Soon after I posted my blog about the wonderful phenomena of the bread machine, I attended a presentation at the Montana Historical Society titled “A Taste of the Past: What We Can Learn from Historic Cookbooks.” The topic of cookbook evolution fascinates me, and before your click to go read something else, please hang with me while I tell you how lucky we are to live when we live.
Everyone has struggled with a recipe that was sloppily written, or missing important elements necessary for a successful dish. Or, maybe you have a grandmother’s recipe with unconventional vernacular, like: “add a teacup of sugar,” or “place in a hot oven.” Obviously, we have come a long way and most of us have no clue what it was like before we had the standardized recipe format from Fannie Farmer– or experienced what it is to bake without the convenience of the electric oven.
Back to the presentation: The Historical Society has a collection of cookbooks that go back to the 1880s. The oldest in the collection was “The Montana Cook Book” that with a compendium of recipes “adapted to the Rocky Mountain region.” The “Crumbs of Comfort” cookbook dated 1893, and tells how to make a lettuce sandwich. Lettuce sandwich?
The early cookbooks took much for granted. No, OODLES for granted. There was major assumption as to how much skill a cook possessed. Clearly, most girls were tutored by a mother or grandmother on the basics of food preparation. Most postmodern high school graduates might mistake these recipes for a grocery list. Many recipes seemed only to list what went in, in what order, and voila’, a finished culinary creation appeared! Or, not.
And clearly, they did not have ready access to the variety of staples that we take for granted. If a recipe called for butter, one did not buy it at a nearby Costco or Sam’s, but likely milked the cow, skimmed the fat and churned the cream. Imagine that? Or, baking that cake meant stoking the wood stove and testing the heat by “placing a bit of flour on a sheet and waiting until it was browned!” Sounds more like a science experiment to me. (And to think how often I opt for the boxed cake mix so to avoid the “tedious” measuring.)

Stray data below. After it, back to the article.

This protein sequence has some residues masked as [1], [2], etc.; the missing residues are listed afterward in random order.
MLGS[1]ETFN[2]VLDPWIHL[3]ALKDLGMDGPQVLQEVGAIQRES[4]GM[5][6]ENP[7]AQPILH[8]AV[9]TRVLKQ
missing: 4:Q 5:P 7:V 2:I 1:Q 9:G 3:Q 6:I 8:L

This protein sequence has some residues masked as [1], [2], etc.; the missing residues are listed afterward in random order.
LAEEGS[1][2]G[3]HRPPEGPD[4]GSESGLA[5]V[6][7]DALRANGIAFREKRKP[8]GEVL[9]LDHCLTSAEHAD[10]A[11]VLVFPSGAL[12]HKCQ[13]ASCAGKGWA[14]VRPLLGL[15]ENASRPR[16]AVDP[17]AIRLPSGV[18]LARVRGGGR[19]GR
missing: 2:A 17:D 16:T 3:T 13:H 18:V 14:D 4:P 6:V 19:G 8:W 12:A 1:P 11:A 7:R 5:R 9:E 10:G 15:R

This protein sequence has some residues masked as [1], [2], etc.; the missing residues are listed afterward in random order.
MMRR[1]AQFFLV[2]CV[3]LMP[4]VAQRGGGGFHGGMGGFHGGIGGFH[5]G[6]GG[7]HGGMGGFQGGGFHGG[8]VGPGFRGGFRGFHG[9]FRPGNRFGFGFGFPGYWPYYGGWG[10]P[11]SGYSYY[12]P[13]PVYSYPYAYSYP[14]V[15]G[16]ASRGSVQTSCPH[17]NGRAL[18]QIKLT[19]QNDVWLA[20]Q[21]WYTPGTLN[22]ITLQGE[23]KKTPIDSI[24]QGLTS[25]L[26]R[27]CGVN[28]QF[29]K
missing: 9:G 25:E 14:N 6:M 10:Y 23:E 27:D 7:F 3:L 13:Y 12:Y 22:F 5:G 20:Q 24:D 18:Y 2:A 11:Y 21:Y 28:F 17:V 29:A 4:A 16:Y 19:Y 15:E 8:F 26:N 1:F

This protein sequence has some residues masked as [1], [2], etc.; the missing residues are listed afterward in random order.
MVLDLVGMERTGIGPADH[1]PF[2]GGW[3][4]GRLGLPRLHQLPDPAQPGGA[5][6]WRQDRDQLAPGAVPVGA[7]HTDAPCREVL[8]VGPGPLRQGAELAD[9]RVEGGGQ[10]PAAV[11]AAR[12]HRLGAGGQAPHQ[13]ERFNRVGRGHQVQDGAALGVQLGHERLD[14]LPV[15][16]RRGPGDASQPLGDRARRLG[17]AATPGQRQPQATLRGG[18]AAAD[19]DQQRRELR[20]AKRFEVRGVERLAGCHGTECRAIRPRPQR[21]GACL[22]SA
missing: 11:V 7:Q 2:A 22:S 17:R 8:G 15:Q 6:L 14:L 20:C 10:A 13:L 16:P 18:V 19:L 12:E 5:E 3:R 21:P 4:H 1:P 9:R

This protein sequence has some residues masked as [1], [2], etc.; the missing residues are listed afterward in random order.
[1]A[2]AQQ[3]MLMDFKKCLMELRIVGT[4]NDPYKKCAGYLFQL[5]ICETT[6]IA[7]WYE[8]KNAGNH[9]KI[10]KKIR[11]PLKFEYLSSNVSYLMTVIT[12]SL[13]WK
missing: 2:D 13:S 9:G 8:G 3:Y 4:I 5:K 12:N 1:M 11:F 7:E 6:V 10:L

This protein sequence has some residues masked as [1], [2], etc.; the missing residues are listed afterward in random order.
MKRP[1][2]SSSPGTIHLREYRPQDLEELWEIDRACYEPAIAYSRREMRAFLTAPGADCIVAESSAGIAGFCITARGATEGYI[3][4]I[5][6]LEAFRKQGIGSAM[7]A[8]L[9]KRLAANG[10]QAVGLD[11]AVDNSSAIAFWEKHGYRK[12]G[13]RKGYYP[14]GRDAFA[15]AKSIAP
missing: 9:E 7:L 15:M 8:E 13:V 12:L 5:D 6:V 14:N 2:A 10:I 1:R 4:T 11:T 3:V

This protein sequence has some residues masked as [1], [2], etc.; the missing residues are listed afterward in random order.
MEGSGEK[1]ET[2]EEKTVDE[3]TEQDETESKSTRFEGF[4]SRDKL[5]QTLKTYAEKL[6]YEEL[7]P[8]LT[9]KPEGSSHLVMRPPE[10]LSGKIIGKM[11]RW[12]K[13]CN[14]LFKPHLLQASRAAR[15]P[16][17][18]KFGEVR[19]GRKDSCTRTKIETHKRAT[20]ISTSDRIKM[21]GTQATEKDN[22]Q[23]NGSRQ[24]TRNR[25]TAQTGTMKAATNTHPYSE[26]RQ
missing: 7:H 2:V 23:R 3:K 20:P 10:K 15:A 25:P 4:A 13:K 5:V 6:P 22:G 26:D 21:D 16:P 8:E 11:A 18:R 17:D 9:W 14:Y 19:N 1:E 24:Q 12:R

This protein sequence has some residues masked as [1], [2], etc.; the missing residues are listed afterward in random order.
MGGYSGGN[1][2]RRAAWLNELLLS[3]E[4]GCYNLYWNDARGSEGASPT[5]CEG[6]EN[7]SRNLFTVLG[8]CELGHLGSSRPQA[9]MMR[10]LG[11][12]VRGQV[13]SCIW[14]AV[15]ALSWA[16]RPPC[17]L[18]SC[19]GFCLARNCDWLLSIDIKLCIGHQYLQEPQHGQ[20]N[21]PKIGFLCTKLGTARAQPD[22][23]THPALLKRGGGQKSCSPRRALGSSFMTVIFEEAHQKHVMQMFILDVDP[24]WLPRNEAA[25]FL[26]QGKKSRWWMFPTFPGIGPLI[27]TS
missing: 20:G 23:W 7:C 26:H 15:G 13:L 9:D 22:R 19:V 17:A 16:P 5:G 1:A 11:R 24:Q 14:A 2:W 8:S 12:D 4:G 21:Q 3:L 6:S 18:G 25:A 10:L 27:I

Another point of interest are those with pictures of the pioneer kitchen. Oh dear. It wasn’t even apparent that the room pictured WAS a kitchen! A stove, yes, but counter or cupboards? No, I wondered how well I might have fared, since I felt deprived because it was 30 years of marriage before I had the convenience of an in-sink garbage disposer. And speaking of a sink? Did not exist in these pictures. And I am ashamed to think of my own dismay that I neglected to include a pull-out cutting board for my new kitchen! Nowadays, we are infatuated with stainless steel appliances, ice cube makers and granite countertops. A decadent and pampered generation of cooks, we are.
Perhaps the most detailed and well- written cookbook in the Montana Historical Society’s collection is one titled “Manual for Army Cooks” (Prepared Under the Direction of the Commissary General of Subsistence, 1896.) Though not of any particular Montana significance, it does describe the best way to gauge the temperature of your stove and how to dispose of garbage “so as to not attract flies” — A skill still yet to be conquered – I still miss those fabulous “No Pest Strips” that I used in the 90’s. (For those who don’t know abut those amazing hanging slabs of insecticides—they were a fab invention that killed those pesky flies from the corrals.) The only disturbing aspect of this wonderfully detailed cookbook is that its author was most likely a man. I guess that tells you I am that most definitely gender biased.
And yet, while I admire the determination and solid work ethic of the pioneer cook, I am abundantly thankful that our technological advances have freed up women for other pursuits, like helping professions, Bible studies and volunteer work, not to mention, Zumba dancing, spray tans and gel manicures. And to think, Martha Stewart has made millions by teaching us how to master these pioneer domestic activities! Who’d have thunk it? She has re-established homemaking as a hobby, yes, an artistic and vogue pursuit even. (I’d like to know if Martha makes a lettuce sandwich?)
Finally, a clear indicator that we now speak a different language of political correctness—one of the collectibles featured was “The Montana Federation of Negro Women’s Club Cookbook”. Published in 1925, they boasted that theirs was a superb publication because “they make their living by cooking.”
It was an interesting night. I appreciated the history lesson and reflected happily how grateful I am for my microwave, 5 burner gas stove and my ever-so-wonderful bread machine. Sometimes it only takes an hour long peek into our past to celebrate the timing of our birth into this world. And though I am intrigued by Martha’s reinvention of our domestic opportunities, I’ll stay comfortable with my level of energy and commitment in the kitchen. I have far too many other pursuits (a job, gel nails and Bible Studies) to fill my days!